On Tuesday, the England goalkeeper played an instrumental role in propelling the Three Lions to their first ever World Cup penalty shootout victory. Then Saturday saw him emerge as hero once more, as he pulled off off save after incredible save to keep Sweden at bay in his side's quarter-final victory.
At the other end, England scored twice to move within a goal of their record haul for an individual World Cup - 11 from their triumphant 1966 campaign. But it was Pickford’s acrobatics that ensured the win was a comfortable one.
He was on hand to deny Marcus Berg on two occasions, first diving to his left to tip a goal-bound header round the post and then reaching up instinctively to palm a snapshot over the bar. Ola Toivoinen also found himself thwarted by Pickford’s quick reflexes when the net seemed sure to bulge.
These feats cap a remarkable rise from the 24-year old, who was playing semi-professional football as recently as 2013 with English sixth-tier club Alfreton Town. Pickford had joined Sunderland’s academy when he was eight, signing his first full-time contract in 2011, but went out on loan to lower league sides for first-team experience.
The modest keeper says that those experiences have helped to make him the player he is today. And despite thriving in that shootout win over Colombia, the Budweiser Man of the Match from England's quarter-final win would always pick shutouts over penalty drama.
“The highlight of that was the clean sheet,” he said of the victory over Sweden. “But it'll go on my mantelpiece, that one,” added Pickford, referring to his Man of the Match trophy. “It’s about keeping performing and getting better, and the more games you play, the better you become.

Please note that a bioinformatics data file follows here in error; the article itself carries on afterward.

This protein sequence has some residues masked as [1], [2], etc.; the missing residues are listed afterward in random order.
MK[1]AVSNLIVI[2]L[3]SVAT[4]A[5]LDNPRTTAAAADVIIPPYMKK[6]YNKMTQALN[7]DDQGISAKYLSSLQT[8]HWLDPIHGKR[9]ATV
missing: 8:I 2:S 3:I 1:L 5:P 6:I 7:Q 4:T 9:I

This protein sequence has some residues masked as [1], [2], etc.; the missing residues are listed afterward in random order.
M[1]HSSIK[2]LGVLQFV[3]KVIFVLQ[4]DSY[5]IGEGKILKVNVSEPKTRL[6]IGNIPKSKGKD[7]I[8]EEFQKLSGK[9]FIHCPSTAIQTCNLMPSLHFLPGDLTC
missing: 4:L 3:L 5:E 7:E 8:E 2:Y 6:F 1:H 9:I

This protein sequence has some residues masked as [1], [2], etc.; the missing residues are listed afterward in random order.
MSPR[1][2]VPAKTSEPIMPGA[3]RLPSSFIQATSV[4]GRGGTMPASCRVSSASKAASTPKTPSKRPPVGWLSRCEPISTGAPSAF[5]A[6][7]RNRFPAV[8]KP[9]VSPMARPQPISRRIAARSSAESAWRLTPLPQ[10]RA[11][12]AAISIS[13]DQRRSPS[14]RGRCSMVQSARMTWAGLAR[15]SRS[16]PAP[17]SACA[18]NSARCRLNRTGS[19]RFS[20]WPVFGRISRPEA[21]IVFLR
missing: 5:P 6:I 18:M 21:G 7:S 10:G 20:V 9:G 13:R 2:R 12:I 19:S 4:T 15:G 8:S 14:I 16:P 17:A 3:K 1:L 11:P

“This is where I want to be. I just want to be playing in the biggest matches against big teams. I just keep myself level-headed and do my best for the team.
"I wasn't born the last time England reached a World Cup semi-final. We have always said we would it take one game at a time but we can go on and create our own history.
“We are a young side but we’re an experienced young side, as daft as that sounds. We know how to work and play for each other, and what our strengths are. We know how to win.”
Gareth Southgate has also hailed the Sunderland native, lauding him as a model for the next generation of goalkeepers to aspire to.
“Pickford, for me, is a sort of prototype of what a modern goalkeeper should be,” said Southgate. “The number of touches goalkeepers have with their feet is exceptionally high in the modern game, especially in international and European football.
"The Premier League is different with crosses into the box, so [demands] different skills. But the saves Jordan made today at critical times, and his distribution in picking out [Kieran] Trippier with a reverse pass - we need goalkeepers of that ilk moving forward.”